When Sokal’s hoax was reported, many radicals were outraged. Some, like Judith Butler, claimed that the parody itself was a reactionary, ‘sadistic’ move. On similar grounds, Plato thought that art was dangerous because it was a lie. But humour, at its best, works to subvert fixed attitudes; it is a motor of change. Laughter comes with the release of tension. Where things are stiff and mannered, we are all ready to burst out laughing, like in a difficult maths lesson, with the teacher warning us that the next person to laugh will be sent out.

The defenders of Twitter’s hashtag activism have reacted angrily to the 4chan hoaxers. Why? The hoaxers’ fake tweets and parody hashtags are all part of the fun, too. The ‘genuine’ hashtaggers complain that Operation Lollipop was sexist in its inspiration – which is no doubt true. But even bad motives can have positive outcomes. And you would have to take into account the recent survey of misogynist trolling that found as many women as men were engaged in it.

In the Guardian yesterday, Laurie Penny reflected on the 4chan hoax, painting a picture of sad men angrily reacting against the growing and successful movement of internet feminists. Well, possibly, but it is just as likely that a lot of people enjoy the vicarious thrill of insulting others and running away. There is something pretty pompous about the rigid etiquette of the Twitter activists’ call-out culture that begs to be mocked.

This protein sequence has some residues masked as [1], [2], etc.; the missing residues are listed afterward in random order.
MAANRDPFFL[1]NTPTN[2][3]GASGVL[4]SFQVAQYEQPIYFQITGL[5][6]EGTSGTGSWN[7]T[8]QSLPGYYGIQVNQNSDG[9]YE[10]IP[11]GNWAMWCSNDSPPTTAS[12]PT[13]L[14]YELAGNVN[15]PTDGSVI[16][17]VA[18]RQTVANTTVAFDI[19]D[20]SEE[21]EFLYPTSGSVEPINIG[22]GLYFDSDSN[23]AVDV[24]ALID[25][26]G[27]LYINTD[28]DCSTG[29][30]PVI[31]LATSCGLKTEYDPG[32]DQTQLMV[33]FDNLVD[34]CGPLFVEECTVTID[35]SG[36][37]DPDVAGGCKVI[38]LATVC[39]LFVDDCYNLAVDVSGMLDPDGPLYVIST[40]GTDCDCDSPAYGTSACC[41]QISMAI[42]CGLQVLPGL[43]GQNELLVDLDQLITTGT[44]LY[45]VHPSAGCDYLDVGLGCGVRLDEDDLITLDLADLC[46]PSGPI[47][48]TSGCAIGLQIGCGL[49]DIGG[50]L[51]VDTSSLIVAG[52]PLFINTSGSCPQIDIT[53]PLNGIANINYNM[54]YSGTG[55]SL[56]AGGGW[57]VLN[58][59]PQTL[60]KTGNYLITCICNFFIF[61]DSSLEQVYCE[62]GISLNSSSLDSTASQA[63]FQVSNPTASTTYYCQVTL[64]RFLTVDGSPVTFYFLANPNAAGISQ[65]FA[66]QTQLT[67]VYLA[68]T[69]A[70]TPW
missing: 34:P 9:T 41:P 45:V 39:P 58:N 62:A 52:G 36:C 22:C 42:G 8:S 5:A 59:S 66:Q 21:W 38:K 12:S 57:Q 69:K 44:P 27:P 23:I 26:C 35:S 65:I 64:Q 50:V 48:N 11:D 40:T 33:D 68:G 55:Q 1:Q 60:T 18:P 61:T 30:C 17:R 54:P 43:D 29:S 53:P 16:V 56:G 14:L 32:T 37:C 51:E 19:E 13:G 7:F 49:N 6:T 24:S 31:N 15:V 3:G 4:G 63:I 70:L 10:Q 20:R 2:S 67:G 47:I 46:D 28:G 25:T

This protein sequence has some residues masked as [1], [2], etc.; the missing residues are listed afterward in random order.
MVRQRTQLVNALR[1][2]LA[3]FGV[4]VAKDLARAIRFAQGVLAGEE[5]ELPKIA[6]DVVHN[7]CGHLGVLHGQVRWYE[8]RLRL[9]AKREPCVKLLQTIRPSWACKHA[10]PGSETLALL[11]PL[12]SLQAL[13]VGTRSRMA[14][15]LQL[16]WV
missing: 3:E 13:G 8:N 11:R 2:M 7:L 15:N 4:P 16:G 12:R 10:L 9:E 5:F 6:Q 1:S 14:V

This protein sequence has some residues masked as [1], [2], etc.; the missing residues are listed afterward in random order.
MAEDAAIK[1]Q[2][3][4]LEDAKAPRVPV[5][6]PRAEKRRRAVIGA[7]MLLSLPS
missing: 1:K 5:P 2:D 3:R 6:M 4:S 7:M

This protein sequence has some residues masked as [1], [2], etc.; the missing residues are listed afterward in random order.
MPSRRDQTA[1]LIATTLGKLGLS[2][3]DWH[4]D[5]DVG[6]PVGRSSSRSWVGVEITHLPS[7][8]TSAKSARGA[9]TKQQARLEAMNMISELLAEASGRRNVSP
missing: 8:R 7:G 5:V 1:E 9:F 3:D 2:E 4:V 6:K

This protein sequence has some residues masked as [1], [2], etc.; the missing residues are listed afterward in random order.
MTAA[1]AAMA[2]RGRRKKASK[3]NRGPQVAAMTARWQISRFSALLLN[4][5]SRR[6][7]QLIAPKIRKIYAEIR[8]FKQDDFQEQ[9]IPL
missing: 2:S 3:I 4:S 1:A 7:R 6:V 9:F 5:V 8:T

If hashtag activism is easily parodied, then that shows what is wrong with it. By drawing out the excessiveness of hashtags like #SolidarityisforWhiteWomen or #KillAllMen, the 4channers were doing everyone a favour. The wisest point about Twitter was made by playwright Steven Berkoff: if you jump in a dustbin you cannot complain that you are covered in rubbish.

In the meantime, we should be grateful to the guerrilla activism of Operation Lollipop. From now on, every strident statement on Twitter will rightly be questioned: is this a real sentiment, or does it sound more like a parody? As Laurie Penny tweeted when the story broke: ‘Sudden moment of existential dread, wondering if I am myself a 4chan creation.’

James Heartfield is researcher and author. His latest book, The European Union and the End of Politics, is published by ZER0 Books. (Buy this book from Amazon(UK).) Visit his website here.

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Topics Feminism